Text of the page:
TikTok sues the US government over upcoming ban

The company says it hasn't been given due process, among many other issues.
Nathan Ingraham
N. Ingraham|08.24.20

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Nathan Ingraham
August 24, 2020 11:20 AM
CULVER CITY, Aug. 23, 2020  -- Photo taken on Aug. 21, 2020 shows a logo of the video-sharing social networking company TikTok's Los Angeles Office in Culver City, Los Angeles County, the United States. TikTok confirmed Saturday that it will file a lawsuit against the Trump administration over an executive order banning any U.S. transactions with its parent company ByteDance.(Xinhua via Getty) (Xinhua/Xinhua via Getty Images)
Xinhua News Agency via Getty Images

As expected, TikTok has filed a lawsuit against the US government to challenge a proposed ban against the service. Specifically, TikTok says the executive order signed by President Trump on August 6th is “without any evidence to justify such an extreme action, and without any due process.” The company says it disagrees with the characterization of TikTok as a national security threat and that the Trump administration ignored all of TikTok’s efforts to address those concerns.

Unsurprisingly, TikTok said it would have preferred to continue conversations rather than turn to litigation, but the company feels its hands are tied at this point. “With the Executive Order threatening to bring a ban on our US operations – eliminating the creation of 10,000 American jobs and irreparably harming the millions of Americans who turn to this app for entertainment, connection, and legitimate livelihoods that are vital especially during the pandemic – we simply have no choice,” TikTok wrote in a statement.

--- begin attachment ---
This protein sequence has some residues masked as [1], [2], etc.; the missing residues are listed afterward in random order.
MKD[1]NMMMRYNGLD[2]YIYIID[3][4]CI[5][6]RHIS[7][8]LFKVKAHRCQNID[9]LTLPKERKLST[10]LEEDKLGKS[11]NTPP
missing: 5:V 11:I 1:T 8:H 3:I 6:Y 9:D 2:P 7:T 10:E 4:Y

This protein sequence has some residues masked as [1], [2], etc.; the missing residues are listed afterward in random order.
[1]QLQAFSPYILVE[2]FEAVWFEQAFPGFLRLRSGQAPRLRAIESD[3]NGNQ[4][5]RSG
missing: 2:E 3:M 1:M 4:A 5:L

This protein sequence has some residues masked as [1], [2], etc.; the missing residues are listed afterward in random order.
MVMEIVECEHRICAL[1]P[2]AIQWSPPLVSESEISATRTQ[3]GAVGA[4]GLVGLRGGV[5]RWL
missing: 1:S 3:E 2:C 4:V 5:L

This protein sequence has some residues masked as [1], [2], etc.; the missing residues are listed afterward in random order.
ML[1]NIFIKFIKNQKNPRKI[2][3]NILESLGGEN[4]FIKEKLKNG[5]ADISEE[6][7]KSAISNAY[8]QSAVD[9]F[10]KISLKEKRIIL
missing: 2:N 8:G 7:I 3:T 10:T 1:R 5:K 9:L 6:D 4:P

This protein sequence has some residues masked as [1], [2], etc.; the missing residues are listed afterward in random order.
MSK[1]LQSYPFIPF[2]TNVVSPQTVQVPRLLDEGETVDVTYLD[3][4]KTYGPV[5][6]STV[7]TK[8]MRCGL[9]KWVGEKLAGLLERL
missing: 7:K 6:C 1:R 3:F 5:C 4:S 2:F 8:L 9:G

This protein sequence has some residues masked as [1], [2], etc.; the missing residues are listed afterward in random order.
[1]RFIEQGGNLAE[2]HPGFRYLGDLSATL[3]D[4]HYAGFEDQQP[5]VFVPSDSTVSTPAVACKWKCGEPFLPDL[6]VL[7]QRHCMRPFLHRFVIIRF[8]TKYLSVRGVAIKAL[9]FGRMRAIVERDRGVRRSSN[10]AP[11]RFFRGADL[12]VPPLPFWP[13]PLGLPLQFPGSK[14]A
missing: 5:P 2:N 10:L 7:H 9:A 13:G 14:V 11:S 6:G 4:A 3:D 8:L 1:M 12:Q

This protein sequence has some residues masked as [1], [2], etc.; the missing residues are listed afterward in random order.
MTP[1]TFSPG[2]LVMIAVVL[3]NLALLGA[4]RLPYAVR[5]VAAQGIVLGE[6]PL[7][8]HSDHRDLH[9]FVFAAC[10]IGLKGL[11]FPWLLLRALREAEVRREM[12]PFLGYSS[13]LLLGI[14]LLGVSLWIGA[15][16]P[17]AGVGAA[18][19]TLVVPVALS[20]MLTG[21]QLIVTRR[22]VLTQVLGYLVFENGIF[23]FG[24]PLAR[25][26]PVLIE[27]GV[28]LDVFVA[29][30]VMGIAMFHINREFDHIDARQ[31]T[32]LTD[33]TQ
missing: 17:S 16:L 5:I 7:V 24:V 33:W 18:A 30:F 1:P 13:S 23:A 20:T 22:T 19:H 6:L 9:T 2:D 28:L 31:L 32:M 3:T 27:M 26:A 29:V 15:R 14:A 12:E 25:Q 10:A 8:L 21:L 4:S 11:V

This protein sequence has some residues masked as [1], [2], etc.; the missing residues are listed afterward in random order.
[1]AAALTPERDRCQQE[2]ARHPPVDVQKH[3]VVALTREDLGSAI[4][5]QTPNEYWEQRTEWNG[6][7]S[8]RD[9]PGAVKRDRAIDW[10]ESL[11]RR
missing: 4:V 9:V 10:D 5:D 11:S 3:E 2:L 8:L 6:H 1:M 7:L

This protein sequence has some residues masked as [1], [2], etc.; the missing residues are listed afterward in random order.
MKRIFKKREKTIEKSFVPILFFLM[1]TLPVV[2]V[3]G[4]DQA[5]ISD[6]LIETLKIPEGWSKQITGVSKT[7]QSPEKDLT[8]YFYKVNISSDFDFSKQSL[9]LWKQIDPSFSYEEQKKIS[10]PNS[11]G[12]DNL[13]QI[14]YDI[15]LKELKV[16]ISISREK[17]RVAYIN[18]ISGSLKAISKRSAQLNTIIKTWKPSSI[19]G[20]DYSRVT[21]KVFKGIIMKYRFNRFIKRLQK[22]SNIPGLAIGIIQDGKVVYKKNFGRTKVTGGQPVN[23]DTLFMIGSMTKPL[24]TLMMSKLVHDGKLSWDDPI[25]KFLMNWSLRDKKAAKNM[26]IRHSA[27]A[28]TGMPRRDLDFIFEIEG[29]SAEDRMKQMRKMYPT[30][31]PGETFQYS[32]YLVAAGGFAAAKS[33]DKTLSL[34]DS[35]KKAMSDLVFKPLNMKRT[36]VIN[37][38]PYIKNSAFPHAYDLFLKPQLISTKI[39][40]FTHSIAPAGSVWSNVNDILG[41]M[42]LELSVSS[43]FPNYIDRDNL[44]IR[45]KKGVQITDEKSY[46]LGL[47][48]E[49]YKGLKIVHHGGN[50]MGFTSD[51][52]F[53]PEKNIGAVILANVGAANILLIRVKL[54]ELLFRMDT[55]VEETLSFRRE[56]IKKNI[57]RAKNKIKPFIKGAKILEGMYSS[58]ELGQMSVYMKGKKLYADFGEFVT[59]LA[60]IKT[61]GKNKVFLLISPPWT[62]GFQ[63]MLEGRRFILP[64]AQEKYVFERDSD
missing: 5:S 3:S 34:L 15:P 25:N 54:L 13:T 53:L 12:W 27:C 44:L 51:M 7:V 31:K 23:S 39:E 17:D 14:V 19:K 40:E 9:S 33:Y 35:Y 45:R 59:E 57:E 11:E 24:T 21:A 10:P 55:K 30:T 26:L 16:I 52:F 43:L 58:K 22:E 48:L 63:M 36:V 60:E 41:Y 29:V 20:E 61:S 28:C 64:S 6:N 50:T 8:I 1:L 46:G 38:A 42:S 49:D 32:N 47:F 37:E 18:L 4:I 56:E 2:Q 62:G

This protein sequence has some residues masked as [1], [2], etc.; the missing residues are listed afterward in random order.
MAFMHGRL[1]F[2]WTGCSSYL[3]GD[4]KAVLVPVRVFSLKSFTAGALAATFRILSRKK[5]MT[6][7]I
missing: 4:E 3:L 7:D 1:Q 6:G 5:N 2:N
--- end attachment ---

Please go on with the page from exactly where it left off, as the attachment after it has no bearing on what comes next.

Specifically, TikTok says that it has already gone to “great lengths” to show a commitment to the US market, noting that its key personnel are all Americans based in the US, thus not subject to Chinese law. Furthermore, the company stores data not in China but in servers located in the US and Singapore. Finally, TikTok also has built “software barriers” that the company says keeps TikTok user data separate from other products from ByteDance, TikTok’s parent company.

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TikTok also outlines the concern that the executive order bans activities that are not “an unusual and extraordinary threat,” something that’s required by the International Emergency Economic Powers Act (IEEPA). TikTok says that the IEEPA has been cited by the administration for justification of the ban.

The company says that it has spent nearly a year working in good faith to give the Committee on Foreign Investment in the United States requested details and information about TikTok’s business — information it says is being completely disregarded. Ultimately, it sounds like TikTok is claiming it has worked closely to provide the US government plenty of details on how it works to show it isn’t a threat and that all that information hasn’t been taken into account with the August 6th executive order.

TikTok has been preparing for this day since the executive order went public. At the time, the company said it was “shocked” by the move and that it would explore “all remedies available” to fight the White House ban on the app. The question now is whether the US courts will give a stay on the ban and whether they’ll side with TikTok over the White House.

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